Locating Bodies with GPR
Written by Troy De Souza & Fernando Constantino   

THERE ARE MANY APPLICATIONS for ground-penetrating radar (GPR) in the field of law enforcement and security. One common application is to locate forensic evidence at a crime scene. In these cases, evidence is usually a body, weapon, or a container that may contain drugs, money, or documents. Many law enforcement agencies worldwide are using GPR to aid in locating this type of evidence.

Earlier this year, the Portuguese Criminal Police hosted a CSI Police School in Lisbon, Portugal. This was attended by forensic archeologists and crime scene analysts from the Netherlands, Sweden, Denmark, Switzerland, Germany, and Portugal. Part of the field school involved a simulated exercise as described below:

The Portuguese Criminal Police are investigating the disappearances of four persons who went missing beginning of 2018. There is information available that the missing persons are buried near a building, in four separate graves. The Portuguese Criminal Police has requested an international team to help them locate these potential graves using different GPR units. Teams will be asked to excavate, map, document, and analyze the four graves and to present their preliminary findings to the prosecutor the day after the excavation.

Manufacturer Sensors & Software participated in this exercise, using a Noggin SmartCart with a 500 MHz transducer (Figure 1).

Figure 1. Surveying with the Noggin 500 SmartCart GPR.

Contrary to what is sometimes depicted on television, GPR cannot actually show the outline of a body. Instead, operators are typically looking for areas of disturbed soil or anomalies in the subsurface associated with the body.

The search methodology first involved collecting reconnaissance line scans to identify areas of disturbed soil. Based on the line-scan findings and obstacles, such as trees and surface tree roots, a grid was setup. The grid covered a distance of 19 m from left to right, with the length of each line varying between 1 m and 11 m. Line spacing was 0.25 m apart (Figure 2). The goal of the grid was to generate a series of depth slices to better delineate suspicious areas.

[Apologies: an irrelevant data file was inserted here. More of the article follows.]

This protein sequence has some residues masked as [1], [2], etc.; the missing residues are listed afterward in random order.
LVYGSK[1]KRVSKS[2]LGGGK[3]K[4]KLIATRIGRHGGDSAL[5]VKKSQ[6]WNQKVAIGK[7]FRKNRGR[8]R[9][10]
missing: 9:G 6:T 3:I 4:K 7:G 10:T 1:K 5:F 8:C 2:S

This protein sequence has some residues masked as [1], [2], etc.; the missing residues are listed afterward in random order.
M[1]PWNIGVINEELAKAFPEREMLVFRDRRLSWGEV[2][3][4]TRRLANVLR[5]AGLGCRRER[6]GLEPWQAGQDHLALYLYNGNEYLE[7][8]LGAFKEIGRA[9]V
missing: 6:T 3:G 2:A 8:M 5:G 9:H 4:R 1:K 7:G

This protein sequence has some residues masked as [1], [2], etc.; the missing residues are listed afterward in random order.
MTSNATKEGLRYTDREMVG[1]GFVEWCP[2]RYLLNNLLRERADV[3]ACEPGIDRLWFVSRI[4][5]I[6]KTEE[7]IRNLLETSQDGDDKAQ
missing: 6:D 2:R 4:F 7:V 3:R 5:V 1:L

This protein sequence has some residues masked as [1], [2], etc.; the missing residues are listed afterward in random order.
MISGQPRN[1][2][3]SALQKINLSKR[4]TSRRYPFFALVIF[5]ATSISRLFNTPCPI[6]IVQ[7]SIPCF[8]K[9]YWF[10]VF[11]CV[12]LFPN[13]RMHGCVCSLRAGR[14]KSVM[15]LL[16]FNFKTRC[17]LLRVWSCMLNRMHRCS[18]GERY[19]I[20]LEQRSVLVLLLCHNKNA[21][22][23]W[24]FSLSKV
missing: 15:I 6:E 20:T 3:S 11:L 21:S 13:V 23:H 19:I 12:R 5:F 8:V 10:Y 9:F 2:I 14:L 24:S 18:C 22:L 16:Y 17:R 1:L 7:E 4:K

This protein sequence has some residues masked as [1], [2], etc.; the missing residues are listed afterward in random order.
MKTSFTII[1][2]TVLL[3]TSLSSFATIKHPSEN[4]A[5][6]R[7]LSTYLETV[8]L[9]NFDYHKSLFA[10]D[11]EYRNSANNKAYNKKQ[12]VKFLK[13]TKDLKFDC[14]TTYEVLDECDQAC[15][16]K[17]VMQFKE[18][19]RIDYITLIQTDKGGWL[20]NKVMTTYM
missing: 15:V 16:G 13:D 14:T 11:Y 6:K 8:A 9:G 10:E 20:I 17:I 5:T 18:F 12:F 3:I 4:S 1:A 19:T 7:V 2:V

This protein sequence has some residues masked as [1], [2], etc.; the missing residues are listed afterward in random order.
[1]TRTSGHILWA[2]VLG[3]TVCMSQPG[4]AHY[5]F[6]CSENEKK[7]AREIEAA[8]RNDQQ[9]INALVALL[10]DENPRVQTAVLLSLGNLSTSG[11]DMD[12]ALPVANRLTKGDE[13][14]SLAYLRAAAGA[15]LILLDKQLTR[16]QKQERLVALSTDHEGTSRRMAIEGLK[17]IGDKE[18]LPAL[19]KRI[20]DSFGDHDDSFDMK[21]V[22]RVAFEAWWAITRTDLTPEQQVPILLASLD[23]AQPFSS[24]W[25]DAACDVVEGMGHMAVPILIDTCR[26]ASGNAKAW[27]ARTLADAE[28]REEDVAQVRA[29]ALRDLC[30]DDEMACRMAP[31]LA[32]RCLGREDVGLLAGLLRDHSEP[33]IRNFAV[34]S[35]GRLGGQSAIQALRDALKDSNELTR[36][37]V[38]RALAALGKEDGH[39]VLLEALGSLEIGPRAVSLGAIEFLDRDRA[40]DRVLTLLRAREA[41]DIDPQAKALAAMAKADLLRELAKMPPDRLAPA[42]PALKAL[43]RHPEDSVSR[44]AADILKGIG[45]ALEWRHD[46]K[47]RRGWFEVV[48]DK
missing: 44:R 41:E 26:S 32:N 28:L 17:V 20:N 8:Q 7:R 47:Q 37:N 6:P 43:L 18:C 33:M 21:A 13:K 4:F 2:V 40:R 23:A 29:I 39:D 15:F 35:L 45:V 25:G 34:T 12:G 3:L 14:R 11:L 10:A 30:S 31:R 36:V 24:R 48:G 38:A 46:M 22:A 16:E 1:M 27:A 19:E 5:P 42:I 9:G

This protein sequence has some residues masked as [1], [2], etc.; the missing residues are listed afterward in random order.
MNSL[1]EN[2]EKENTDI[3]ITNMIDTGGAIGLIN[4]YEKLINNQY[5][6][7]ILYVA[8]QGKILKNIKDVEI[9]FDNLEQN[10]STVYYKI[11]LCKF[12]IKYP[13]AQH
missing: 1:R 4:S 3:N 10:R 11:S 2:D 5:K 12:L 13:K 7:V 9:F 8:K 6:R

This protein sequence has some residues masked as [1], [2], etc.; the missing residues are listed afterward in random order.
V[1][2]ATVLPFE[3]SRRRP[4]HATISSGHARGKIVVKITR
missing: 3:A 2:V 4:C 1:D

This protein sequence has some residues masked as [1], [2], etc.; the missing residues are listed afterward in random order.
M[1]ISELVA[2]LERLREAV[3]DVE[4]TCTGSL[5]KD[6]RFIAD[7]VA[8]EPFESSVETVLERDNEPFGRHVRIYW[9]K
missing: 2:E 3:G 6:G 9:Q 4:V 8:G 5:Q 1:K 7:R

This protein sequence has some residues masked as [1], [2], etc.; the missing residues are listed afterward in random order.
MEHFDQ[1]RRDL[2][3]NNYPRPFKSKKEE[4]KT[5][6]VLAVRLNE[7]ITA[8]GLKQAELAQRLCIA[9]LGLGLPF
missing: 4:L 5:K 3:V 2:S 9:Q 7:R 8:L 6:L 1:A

Figure 2. Collected lines overlaid on an aerial photo.

The grid was collected in about 30 minutes and depth slices were ready for viewing on screen. A depth slice of the entire grid (Figure 3) and a GPR line across one of the graves (Figure 4) illustrate anomalies seen in the GPR data.

Figure 3. Slice at 20-25cm depth.

Figure 4. Cross-section line crossing grave number four.

After all the teams had completed their survey and presented their results, the excavations began. To simulate a body, plastic dummies had been buried (Figure 5).

Figure 5. Plastic dummy buried.

As revealed during the excavations, the GPR successfully pinpointed the locations of the four bodies. Rapid generation of depth slices in the field is an asset to police agencies who need to work fast and make important decisions in the field. Data collected was easily imported into the software, where reports were created to present their findings.

Using GPR in the field allows law enforcement agencies to locate evidence in real-time and direct their excavation efforts to suspect areas, rather than guessing where to excavate. This saves time and increases the probability of finding important evidence.

About the Authors

Troy De Souza is training manager at Sensors & Software Inc. and has been with the company for 18 years. In addition to delivering training courses to customers worldwide, De Souza has been a guest lecturer for courses in engineering and non-destructive testing at various universities. He holds a B.Sc (Hon) degree in physics from York University in Toronto, Canada.
Fernando Constantino is an applications specialist with Sensors & Software. With a background in geophysics, Constantino looks after sales and technical customer support for users in Europe. He has a degree in geological engineering from Aveiro University in Portugal.

This article appared in the Fall 2018 issue of Evidence Technology Magazine.
Click here to read the full issue.

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